“A Haunting in Venice” Editor Lucy Donaldson on Cutting Hercule Poirot’s Crisis of Confidence

Kenneth Branagh is back as director and star with his latest Agatha Christie film adaptation, A Haunting in Venice, based on Christie’s novel “Hallowe’en Party.” As with his other adaptations, A Haunting in Venice is a who-done-it in which a great cast joins Branagh’s twisted tale, which in the latest installment includes Tina Fey, Michelle Yeoh, Jamie Dornan, and Kelly Reilly. 

Branagh once again plays famed Belgian detective Hercule Poirot, but the audience meets a different sleuth in this post-World War II story.  He isn’t his usual inquisitive, inspired, confident self. Shaken by the horrors of war, he has decamped to Venice and is retired and living in self-imposed exile. His old friend, mystery writer Ariadne Oliver (Fey), begs him to attend a seance to debunk the medium in charge (Yeoh). It takes place in a decaying and potentially haunted palazzo owned by famous opera singer Rowena Drake (Reilly)When someone at the seance is murdered, Poirot and all those present must remain through the stormy Halloween night until the murderer is revealed. He is compelled to dig in and put aside his own inner demons to solve the crime. 

Editing plays a very important part in creating the atmosphere of dread and building the suspense essential to this film’s success. The Credits sat down with A Haunting in Venice’s editor, Lucy Donaldson, to discuss how she so finely calibrated the spooky tension. She speaks of the power of silence and of the real-life Venetian palazzo used as inspiration, which even the locals warned the production should avoid at all costs due to its tortured history.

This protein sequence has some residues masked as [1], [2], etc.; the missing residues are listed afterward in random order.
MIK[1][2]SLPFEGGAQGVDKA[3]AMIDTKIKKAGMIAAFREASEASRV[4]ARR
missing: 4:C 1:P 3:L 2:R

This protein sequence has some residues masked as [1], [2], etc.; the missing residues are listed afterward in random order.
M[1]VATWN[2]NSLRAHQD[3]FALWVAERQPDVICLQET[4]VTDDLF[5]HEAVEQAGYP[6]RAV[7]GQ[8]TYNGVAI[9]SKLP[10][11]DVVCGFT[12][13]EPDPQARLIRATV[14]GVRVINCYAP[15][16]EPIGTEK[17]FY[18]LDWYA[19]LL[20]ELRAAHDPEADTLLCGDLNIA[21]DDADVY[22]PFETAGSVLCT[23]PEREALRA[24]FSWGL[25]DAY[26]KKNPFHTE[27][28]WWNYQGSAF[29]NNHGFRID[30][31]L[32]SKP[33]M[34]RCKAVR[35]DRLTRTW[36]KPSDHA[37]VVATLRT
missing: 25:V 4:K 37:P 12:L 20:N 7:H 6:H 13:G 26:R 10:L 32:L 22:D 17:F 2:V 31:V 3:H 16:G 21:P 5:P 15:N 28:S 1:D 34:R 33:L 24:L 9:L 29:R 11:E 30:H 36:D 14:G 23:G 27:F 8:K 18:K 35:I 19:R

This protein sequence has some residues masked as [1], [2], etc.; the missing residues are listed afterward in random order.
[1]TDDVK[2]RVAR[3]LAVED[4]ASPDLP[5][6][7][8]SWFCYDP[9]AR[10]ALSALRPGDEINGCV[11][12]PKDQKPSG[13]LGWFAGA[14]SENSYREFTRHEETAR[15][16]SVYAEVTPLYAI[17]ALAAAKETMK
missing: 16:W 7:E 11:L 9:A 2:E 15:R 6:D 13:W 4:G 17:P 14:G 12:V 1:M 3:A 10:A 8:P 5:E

You’ve worked on a number of projects in the horror genre, like The Midnight Club, Ma, and Happy Death Day, or with horror elements, like Midnight Mass. For this film, director Kenneth Branagh referenced The Old Dark House and Black Narcissus, but what were some of the touchstones of that genre that you referenced in this film? 

The Old Dark House is definitely one that we talked about and went back to watch because it’s so well set up. A more modern film would be The Others, which has a lot of parallels to our film. Beyond those more obvious ones, I was thinking about Don’t Look Now, which is obviously set in Venice, but it’s a very different Venice, where water is the threat, and the place, which is often represented as beautiful, is very different. The other one that I referenced was The Father, which is about a patriarch with dementia who does not really know what’s real. That also has parallels because it’s a different Poirot that we meet at the start of this film. Normally, we as an audience are just following along, and he’s super confident, but not here. Everything in this film is on a tilt. It’s true I’ve done a lot of genre work in the past, so using that experience in an Agatha Christie film was just a dream come true. 

(L-R): Director Kenneth Branagh as Hercule Poirot and crew on the set of 20th Century Studios’ A HAUNTING IN VENICE. Photo by Rob Youngson. © 2023 20th Century Studios. All Rights Reserved.

You talk about everything being on a tilt, and that’s articulated in the film’s visual language. The camera work includes many topsy-turvy shots, a lot of shadows, and focused lighting. What kinds of conversations were there with DP Haris Zambarloukos and Kenneth Branagh about that?

Since I work in post-production, I came on at the start of the shoot, so much of the setup had already been done with Ken and Haris, but obviously, I was getting all of this lovely material, an embarrassment of riches, really, and it was my job to take us from wide Venice into this very narrow world that we then become trapped in. With Ken, it’s all very much about clear, precise storytelling. We put so many things in, and then we did a lot of work to step back and commit to what served the story as a whole.